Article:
Army Creates New ‘Missing Soldier’ Policy to Prevent Disappearances Ending in Tragedy



The Army has announced a new classification system for missing soldiers in response to an independent review of Fort Hood, Texas that found that many sergeants showed an “unwillingness or lack of ability” to keep track of their soldiers.

The new policy is designed to create greater urgency to find soldiers when they fail to report for duty. It comes in the aftermath of the disappearance and murder of Spc. Vanessa Guillen and other Hood soldiers who were found dead after being listed as absent without leave.

Guillen, a 20-year-old 3rd Cavalry Regiment soldier, went missing in April. It wasn’t until July that her remains were discovered and identified. She was allegedly murdered by a fellow soldier, Spc. Aaron Robinson, shortly after leaving base.

Guillen’s murder prompted the Army to form a five-member, civilian Fort Hood Independent Review Committee, which made a two-week fact-finding mission to Hood in late summer to examine the command climate and culture at the massive post.

“The murder of Spc. Vanessa Guillen shocked our conscience and brought attention to deeper problems,” McCarthy told reporters at the Pentagon today.

Read Next: ‘Gravely Disappointed:’ 14 Fort Hood Leaders Fired, Suspended in Wake of Vanessa Guillen Murder

In response to the findings of the independent review, McCarthy signed a directive giving clear guidelines to leaders on actions to take when soldiers are missing from duty.

“The policy will assist in tracking and finding missing soldiers,” McCarthy said. “It clarifies expectations and responsibilities of unit commanders and [Army] law enforcement authorities focusing on the first 48 hours of when a soldier is missing.”

Under the new policy, commanders must determine from evidence that a soldier’s absence is voluntary to classify their duty status as AWOL.

Otherwise, commanders will classify absent personnel as “missing,” and the Army will simultaneously initiate a “duty status whereabouts unknown” (DUSTWUN) casualty case, according to an Army news release on the policy.

Opening a DUSTWUN casualty case is designed to provide the soldier’s family with a liaison officer while it attempts to locate the missing soldier.

Guillen wasn’t the only Fort Hood soldier never again seen alive after going missing. Pvt. Gregory Morales was last seen on Aug. 19, 2019, days before he was set to be discharged from the service. He was originally classified as AWOL and later listed as a deserter.

Morales’ remains were discovered in a field on June 19 as investigators were searching for Guillen, leading Army officials to suspect his death was the result of foul play.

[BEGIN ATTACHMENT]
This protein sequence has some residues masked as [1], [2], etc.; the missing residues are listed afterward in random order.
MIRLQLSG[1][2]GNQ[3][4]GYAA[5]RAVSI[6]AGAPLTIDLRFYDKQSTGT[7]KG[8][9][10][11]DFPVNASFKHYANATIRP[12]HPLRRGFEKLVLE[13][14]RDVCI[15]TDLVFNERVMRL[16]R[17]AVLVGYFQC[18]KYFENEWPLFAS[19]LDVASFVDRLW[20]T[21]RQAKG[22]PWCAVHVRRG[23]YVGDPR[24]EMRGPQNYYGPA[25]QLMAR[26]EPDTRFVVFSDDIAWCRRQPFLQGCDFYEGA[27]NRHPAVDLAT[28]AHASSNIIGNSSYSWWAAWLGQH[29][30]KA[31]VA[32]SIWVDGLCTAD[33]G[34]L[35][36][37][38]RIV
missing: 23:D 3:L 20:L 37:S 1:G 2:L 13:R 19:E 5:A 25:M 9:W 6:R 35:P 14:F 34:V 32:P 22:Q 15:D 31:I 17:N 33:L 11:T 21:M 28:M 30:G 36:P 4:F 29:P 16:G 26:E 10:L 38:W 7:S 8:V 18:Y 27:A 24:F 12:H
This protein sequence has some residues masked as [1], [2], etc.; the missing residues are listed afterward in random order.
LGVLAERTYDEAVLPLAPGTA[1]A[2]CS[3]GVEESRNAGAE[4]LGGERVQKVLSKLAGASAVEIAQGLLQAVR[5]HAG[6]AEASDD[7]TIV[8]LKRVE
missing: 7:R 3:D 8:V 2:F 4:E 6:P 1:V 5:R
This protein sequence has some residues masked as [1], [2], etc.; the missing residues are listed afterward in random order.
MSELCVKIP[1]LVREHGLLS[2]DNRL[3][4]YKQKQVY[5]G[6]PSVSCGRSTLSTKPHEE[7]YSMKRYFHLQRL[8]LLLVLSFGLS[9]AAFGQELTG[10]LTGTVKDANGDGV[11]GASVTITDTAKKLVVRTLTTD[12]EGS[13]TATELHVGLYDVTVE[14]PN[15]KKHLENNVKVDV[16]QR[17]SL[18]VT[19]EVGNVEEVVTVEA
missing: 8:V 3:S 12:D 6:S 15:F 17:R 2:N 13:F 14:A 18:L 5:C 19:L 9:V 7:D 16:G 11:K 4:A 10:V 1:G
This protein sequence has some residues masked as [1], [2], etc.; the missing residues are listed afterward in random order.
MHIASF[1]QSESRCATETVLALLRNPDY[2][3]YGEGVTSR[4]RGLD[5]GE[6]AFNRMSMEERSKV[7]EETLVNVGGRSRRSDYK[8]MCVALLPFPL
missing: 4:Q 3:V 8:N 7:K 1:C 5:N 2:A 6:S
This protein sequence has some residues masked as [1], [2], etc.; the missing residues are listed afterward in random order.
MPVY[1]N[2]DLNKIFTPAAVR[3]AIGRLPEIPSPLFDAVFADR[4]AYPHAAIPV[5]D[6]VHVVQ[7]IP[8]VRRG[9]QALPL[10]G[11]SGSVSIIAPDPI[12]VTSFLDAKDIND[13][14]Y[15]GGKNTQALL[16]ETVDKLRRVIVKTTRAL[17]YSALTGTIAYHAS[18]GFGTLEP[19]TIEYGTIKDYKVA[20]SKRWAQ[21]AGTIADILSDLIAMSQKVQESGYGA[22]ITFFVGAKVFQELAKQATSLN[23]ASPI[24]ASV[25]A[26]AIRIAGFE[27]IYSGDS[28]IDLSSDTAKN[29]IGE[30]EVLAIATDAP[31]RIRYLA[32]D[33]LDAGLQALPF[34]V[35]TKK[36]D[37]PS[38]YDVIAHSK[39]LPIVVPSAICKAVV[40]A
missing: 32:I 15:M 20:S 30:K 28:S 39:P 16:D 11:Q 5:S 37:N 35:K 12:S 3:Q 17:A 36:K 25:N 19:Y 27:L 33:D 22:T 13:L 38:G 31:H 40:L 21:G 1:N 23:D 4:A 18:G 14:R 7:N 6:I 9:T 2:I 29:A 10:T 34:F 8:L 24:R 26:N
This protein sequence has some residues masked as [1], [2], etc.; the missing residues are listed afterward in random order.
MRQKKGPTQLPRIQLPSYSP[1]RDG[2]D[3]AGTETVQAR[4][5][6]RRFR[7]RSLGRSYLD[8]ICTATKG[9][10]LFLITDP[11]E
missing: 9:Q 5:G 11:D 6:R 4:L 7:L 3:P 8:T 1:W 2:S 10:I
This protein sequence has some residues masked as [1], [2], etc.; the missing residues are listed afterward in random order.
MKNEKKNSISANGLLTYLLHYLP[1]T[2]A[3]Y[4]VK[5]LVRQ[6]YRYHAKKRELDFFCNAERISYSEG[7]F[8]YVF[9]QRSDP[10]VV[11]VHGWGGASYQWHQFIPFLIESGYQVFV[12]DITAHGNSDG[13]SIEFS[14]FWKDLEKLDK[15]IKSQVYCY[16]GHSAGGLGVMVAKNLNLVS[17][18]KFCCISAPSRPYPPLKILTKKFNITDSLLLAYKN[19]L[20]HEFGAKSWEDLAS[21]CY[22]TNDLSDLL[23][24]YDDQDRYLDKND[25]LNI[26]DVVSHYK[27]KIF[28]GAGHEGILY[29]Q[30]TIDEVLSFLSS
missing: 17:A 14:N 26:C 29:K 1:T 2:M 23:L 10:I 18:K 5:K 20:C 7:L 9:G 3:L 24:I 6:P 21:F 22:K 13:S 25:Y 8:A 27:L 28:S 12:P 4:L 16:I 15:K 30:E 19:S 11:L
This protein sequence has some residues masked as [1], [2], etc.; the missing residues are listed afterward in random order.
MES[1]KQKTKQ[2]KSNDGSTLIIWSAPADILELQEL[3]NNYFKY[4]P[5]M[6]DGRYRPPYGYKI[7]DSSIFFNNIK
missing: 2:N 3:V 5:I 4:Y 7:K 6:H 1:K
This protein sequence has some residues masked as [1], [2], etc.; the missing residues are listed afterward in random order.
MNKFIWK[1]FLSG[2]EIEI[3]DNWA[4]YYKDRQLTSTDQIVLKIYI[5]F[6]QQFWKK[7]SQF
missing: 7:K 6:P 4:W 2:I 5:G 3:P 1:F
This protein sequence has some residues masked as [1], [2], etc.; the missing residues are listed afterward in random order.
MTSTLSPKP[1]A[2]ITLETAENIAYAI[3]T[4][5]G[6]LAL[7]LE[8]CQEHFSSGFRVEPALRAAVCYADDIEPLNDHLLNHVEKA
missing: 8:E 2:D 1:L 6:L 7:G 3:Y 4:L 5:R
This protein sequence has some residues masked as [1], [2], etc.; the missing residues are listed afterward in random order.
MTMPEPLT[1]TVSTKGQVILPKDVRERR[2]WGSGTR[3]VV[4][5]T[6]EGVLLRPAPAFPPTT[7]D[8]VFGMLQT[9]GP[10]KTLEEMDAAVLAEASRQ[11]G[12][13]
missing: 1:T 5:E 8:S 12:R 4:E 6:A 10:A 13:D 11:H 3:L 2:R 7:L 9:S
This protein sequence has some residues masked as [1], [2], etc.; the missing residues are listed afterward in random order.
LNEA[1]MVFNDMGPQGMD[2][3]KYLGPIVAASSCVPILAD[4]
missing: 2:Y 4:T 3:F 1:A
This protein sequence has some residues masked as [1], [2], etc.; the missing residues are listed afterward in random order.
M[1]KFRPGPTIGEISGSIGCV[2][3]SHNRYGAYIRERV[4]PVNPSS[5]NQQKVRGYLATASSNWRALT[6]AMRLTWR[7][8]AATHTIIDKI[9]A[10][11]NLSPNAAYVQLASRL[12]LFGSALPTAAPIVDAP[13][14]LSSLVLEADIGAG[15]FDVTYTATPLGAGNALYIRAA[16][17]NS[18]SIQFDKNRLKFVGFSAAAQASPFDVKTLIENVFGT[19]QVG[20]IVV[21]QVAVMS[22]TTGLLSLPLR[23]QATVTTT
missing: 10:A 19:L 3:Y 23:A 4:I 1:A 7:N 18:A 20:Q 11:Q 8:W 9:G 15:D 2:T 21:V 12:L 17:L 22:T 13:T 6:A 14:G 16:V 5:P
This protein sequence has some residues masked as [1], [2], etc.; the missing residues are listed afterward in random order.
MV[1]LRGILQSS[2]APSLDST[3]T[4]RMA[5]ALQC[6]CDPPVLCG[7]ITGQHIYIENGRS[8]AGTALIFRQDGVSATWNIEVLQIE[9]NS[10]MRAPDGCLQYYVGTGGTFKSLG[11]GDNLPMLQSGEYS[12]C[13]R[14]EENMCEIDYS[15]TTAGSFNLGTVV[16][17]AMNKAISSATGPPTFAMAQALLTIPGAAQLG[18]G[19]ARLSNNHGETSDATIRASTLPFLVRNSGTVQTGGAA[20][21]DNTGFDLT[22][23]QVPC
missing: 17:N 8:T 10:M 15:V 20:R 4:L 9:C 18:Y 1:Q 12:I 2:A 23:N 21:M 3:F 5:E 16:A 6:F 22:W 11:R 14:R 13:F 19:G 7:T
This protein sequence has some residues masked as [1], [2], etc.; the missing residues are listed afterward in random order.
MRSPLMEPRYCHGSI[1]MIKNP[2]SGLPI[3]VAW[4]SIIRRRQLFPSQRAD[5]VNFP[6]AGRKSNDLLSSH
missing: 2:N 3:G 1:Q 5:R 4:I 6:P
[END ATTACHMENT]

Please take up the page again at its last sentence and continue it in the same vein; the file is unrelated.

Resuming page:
The independent review committee found that the command climate didn’t recognize “the slippage in accountability procedures and unwillingness or lack of ability of noncommissioned officers to keep track of their subordinates,” according to the report.

“The accountability for soldiers at the first muster, or various musters during the day, had slipped, particularly during COVID-19,” said Chris Swecker, chairman of the review committee and retired assistant director for the FBI.

Part of the problem was that NCOs didn’t seem to know enough about their soldiers, he said; the other part of the problem was “with all the regulations and all the protocols in the Army and all the procedures, there was none for a failure to report.”

“There are rules and procedures around AWOL and when to carry that as a status … but at the front, first-line level, each NCO had to rely on their own devices and their own judgment and their own experience as to whether that failure to report was under suspicious circumstances or circumstances where the soldier might be in jeopardy,” said Swecker, who applauded the Army’s new policy for missing soldiers.

“It starts on hour one. Any missing person case, the first 24 hours is extremely critical; you can’t get started 24 hours into it. You have to start on Hour One.

The review included nine findings and 70 recommendations addressing major flaws in the Army’s Sexual Harassment and Assault Response Prevention (SHARP) program at Hood, as well as a “command climate at Fort Hood that that was permissive of sexual harassment and sexual assault,” McCarthy said.

The report also found Fort Hood’s Criminal Investigation Command (CID) detachment “was under-experienced and over-assigned, factors which adversely impacted investigations of sex crimes and soldier deaths,” according to the Army release.

As a result of the committee’s findings, the Army announced today it has relieved or suspended 14 Fort Hood leaders, firing Maj. Gen. Scott L. Efflandt, deputy commanding general for Support at III Corps, Col. Ralph Overland and Command Sgt. Maj. Bradley Knapp, the 3rd Cavalry Regiment commander and command sergeant major.

“We are holding leaders accountable, and we will fix this,” Army Chief of Staff Gen. James McConville said, adding that he had talked to Guillen’s mother, Gloria, about the actions the Army is taking.

“I told her that we are going to fix these issues, and change, the culture that allowed them to happen. I told her we must and will provide a safe, secure environment for America’s sons and daughters serving in the Army.”

— Matthew Cox can be reached at matthew.cox@military.com.

Related: Army Must Take ‘Hard Look’ at Sexual Assault Prevention Program, Fort Hood Review Finds

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